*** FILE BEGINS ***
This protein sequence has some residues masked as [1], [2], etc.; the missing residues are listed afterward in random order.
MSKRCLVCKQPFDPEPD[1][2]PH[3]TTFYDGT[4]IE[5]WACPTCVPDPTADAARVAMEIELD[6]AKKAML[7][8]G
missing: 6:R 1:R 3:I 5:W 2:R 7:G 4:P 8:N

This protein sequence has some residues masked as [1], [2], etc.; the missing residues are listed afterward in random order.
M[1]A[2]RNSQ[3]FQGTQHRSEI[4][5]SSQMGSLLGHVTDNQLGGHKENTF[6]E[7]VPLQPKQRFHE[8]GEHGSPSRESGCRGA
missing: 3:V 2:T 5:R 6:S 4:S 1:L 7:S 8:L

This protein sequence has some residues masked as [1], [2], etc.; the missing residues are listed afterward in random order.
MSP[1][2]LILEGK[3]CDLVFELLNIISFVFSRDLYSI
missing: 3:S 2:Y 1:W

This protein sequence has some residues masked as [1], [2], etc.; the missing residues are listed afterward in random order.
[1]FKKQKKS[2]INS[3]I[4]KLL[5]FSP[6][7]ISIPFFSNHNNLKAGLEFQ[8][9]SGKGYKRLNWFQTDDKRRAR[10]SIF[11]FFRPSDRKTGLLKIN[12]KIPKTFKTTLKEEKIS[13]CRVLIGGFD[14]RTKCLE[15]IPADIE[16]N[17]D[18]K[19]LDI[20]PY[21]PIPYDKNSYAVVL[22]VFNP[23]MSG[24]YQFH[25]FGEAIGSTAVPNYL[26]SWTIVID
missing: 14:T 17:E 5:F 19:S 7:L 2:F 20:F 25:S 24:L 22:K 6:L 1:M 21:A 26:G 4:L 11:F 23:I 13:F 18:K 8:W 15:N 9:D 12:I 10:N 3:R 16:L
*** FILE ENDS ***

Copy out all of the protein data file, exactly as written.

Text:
This protein sequence has some residues masked as [1], [2], etc.; the missing residues are listed afterward in random order.
MSKRCLVCKQPFDPEPD[1][2]PH[3]TTFYDGT[4]IE[5]WACPTCVPDPTADAARVAMEIELD[6]AKKAML[7][8]G
missing: 6:R 1:R 3:I 5:W 2:R 7:G 4:P 8:N

This protein sequence has some residues masked as [1], [2], etc.; the missing residues are listed afterward in random order.
M[1]A[2]RNSQ[3]FQGTQHRSEI[4][5]SSQMGSLLGHVTDNQLGGHKENTF[6]E[7]VPLQPKQRFHE[8]GEHGSPSRESGCRGA
missing: 3:V 2:T 5:R 6:S 4:S 1:L 7:S 8:L

This protein sequence has some residues masked as [1], [2], etc.; the missing residues are listed afterward in random order.
MSP[1][2]LILEGK[3]CDLVFELLNIISFVFSRDLYSI
missing: 3:S 2:Y 1:W

This protein sequence has some residues masked as [1], [2], etc.; the missing residues are listed afterward in random order.
[1]FKKQKKS[2]INS[3]I[4]KLL[5]FSP[6][7]ISIPFFSNHNNLKAGLEFQ[8][9]SGKGYKRLNWFQTDDKRRAR[10]SIF[11]FFRPSDRKTGLLKIN[12]KIPKTFKTTLKEEKIS[13]CRVLIGGFD[14]RTKCLE[15]IPADIE[16]N[17]D[18]K[19]LDI[20]PY[21]PIPYDKNSYAVVL[22]VFNP[23]MSG[24]YQFH[25]FGEAIGSTAVPNYL[26]SWTIVID
missing: 14:T 17:E 5:F 19:S 7:L 2:F 20:F 25:S 24:L 22:K 6:L 1:M 21:A 26:G 4:L 11:F 23:I 13:F 18:K 8:W 15:N 9:D 12:I 10:N 3:R 16:L